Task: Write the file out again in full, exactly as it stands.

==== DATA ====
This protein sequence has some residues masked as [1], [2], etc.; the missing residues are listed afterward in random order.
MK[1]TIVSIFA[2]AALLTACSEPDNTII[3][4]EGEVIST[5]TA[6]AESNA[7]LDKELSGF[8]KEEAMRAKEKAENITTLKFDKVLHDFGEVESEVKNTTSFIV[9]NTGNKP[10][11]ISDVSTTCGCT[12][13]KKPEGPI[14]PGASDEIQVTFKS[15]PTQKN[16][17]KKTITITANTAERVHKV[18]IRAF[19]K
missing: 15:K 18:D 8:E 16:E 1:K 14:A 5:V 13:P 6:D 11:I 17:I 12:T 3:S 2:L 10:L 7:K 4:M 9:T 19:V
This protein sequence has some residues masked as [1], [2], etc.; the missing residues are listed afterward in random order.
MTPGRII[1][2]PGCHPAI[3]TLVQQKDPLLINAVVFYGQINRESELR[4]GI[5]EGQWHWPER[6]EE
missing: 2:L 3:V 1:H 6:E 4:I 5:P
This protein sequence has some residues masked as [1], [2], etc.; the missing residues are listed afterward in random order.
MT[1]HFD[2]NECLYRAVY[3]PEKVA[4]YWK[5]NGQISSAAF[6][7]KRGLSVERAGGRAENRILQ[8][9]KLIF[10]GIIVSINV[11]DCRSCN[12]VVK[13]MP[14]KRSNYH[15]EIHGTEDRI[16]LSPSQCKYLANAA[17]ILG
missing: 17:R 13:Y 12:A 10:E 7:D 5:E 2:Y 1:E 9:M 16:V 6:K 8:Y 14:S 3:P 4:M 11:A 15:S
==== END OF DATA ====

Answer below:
This protein sequence has some residues masked as [1], [2], etc.; the missing residues are listed afterward in random order.
MK[1]TIVSIFA[2]AALLTACSEPDNTII[3][4]EGEVIST[5]TA[6]AESNA[7]LDKELSGF[8]KEEAMRAKEKAENITTLKFDKVLHDFGEVESEVKNTTSFIV[9]NTGNKP[10][11]ISDVSTTCGCT[12][13]KKPEGPI[14]PGASDEIQVTFKS[15]PTQKN[16][17]KKTITITANTAERVHKV[18]IRAF[19]K
missing: 15:K 18:D 8:E 16:E 1:K 14:A 5:V 13:P 6:D 11:I 17:I 12:T 3:S 2:L 10:L 7:K 4:M 9:T 19:V
This protein sequence has some residues masked as [1], [2], etc.; the missing residues are listed afterward in random order.
MTPGRII[1][2]PGCHPAI[3]TLVQQKDPLLINAVVFYGQINRESELR[4]GI[5]EGQWHWPER[6]EE
missing: 2:L 3:V 1:H 6:E 4:I 5:P
This protein sequence has some residues masked as [1], [2], etc.; the missing residues are listed afterward in random order.
MT[1]HFD[2]NECLYRAVY[3]PEKVA[4]YWK[5]NGQISSAAF[6][7]KRGLSVERAGGRAENRILQ[8][9]KLIF[10]GIIVSINV[11]DCRSCN[12]VVK[13]MP[14]KRSNYH[15]EIHGTEDRI[16]LSPSQCKYLANAA[17]ILG
missing: 17:R 13:Y 12:A 10:E 7:D 5:E 2:Y 1:E 9:M 16:V 6:K 8:Y 14:S 3:P 4:M 11:A 15:S